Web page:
Managing director Robert Khan says a nationwide network is in its sights, but the iHeartRadio New Zealand is a good way to connect with the Indian community throughout the country until that happens.
Spotify has also just introduced Spotify Family, a way for four people to be on one billing account, but keep their playlists separate.
And last month it launched a new offering for brands: advertisers in Spotify can pay to sponsor a playlist – if the listener watches their ad they are rewarded by listening to 30 minutes ad-free. Or brands can pay to “own the ad break” with what Spotify is calling “video takeover”.
Pandora rapidly followed suit, offering “Sponsored Listening” to advertisers on their channel, giving listeners a whole hour of ad-free listening in exchange for engagement with the brand either via watching a video or visiting their website.
The company also launched Spotify Insights in September, a blog publishing interesting, topical articles compiled from Spotify data.
For example, yesterday they released a graph showing the instances of play of Lorde’s song Royals following an inter-city stoush surrounding the song.
With the Kansas City Royals playing the San Francisco Giants in the baseball World Series, San Francisco radio stations vowed not to play the song while Kansas radio stations dug their heels in, vowing to play it every hour on the hour.
Spotify tracked the plays in each city via their service, and saw a brief flip in the stats on 17 October:
“By looking at how much each city listened to the song on Spotify in these two cities, we see that before this whole brouhaha began, San Francisco was listening to the song generally more relative to its population than Kansas City was relative to its population. Once word started traveling, San Francisco’s listening to the song declines from its October 16 highpoint, while Kansas City’s increases to its highest point on October 17th, the day after this whole thing began.”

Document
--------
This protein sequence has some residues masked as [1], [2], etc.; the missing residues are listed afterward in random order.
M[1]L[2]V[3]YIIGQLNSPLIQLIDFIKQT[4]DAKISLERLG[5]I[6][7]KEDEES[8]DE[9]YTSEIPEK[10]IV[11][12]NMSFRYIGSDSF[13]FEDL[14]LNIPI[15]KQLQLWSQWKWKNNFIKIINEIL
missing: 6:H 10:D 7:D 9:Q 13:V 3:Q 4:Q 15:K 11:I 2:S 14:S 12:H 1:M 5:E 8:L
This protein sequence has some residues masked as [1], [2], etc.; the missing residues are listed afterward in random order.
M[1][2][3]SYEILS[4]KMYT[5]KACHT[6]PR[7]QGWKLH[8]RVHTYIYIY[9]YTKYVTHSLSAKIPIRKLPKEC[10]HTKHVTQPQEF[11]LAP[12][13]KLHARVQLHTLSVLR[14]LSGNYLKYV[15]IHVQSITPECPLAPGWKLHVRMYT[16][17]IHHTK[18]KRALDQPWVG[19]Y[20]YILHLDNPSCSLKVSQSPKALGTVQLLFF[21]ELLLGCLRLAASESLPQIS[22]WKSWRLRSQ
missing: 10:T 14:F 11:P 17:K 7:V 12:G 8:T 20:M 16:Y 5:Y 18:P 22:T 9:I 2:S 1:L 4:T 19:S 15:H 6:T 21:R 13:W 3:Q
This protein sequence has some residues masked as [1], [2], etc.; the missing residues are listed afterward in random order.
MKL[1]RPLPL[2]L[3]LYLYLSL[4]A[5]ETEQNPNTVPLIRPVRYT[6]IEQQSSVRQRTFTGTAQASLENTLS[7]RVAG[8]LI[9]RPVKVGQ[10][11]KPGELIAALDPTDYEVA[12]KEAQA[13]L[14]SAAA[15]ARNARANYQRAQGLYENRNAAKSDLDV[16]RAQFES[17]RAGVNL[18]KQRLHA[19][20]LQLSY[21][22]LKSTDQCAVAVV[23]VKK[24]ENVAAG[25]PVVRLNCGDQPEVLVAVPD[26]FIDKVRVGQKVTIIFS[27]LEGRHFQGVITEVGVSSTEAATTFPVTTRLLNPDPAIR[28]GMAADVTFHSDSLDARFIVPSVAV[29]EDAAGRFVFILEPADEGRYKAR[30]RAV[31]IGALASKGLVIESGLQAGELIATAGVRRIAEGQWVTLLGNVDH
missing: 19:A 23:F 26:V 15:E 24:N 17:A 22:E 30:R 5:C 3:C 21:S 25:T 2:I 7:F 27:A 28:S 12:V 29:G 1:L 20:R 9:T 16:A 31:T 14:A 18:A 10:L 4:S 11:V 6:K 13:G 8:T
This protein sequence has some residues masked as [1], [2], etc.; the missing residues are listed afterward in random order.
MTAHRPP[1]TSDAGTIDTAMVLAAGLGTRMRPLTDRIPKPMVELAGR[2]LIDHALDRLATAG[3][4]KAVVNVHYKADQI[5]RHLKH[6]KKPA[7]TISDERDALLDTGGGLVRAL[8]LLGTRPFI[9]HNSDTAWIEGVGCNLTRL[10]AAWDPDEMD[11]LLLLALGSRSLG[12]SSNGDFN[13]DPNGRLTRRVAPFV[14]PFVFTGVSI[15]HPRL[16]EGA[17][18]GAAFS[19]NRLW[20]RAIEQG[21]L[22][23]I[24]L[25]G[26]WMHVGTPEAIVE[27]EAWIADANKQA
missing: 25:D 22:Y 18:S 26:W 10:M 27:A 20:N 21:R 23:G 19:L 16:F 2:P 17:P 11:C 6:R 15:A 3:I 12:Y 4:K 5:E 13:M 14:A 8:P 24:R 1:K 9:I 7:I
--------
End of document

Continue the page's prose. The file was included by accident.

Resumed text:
Spotify and Pandora both make money from in-app advertising, or from those who upgrade to premium with a subscription fee to get rid of ads.
In 2013, streaming music sites accounted for 21 percent of the total music industry revenue according to a recent report by the Recording Industry Association of America.
In 2012, it was 15 percent, and nine percent the year before that. Most of that revenue came from paid subscriptions, but ad-supported free services brought in $220 million, they said.
And they’re both trying to get more of the action, with Pandora promoting its channel by giving listeners a personal concert from an artist they’ve “thumbed up” and Spotify showing the emotional power of music to remind people of good times and bad.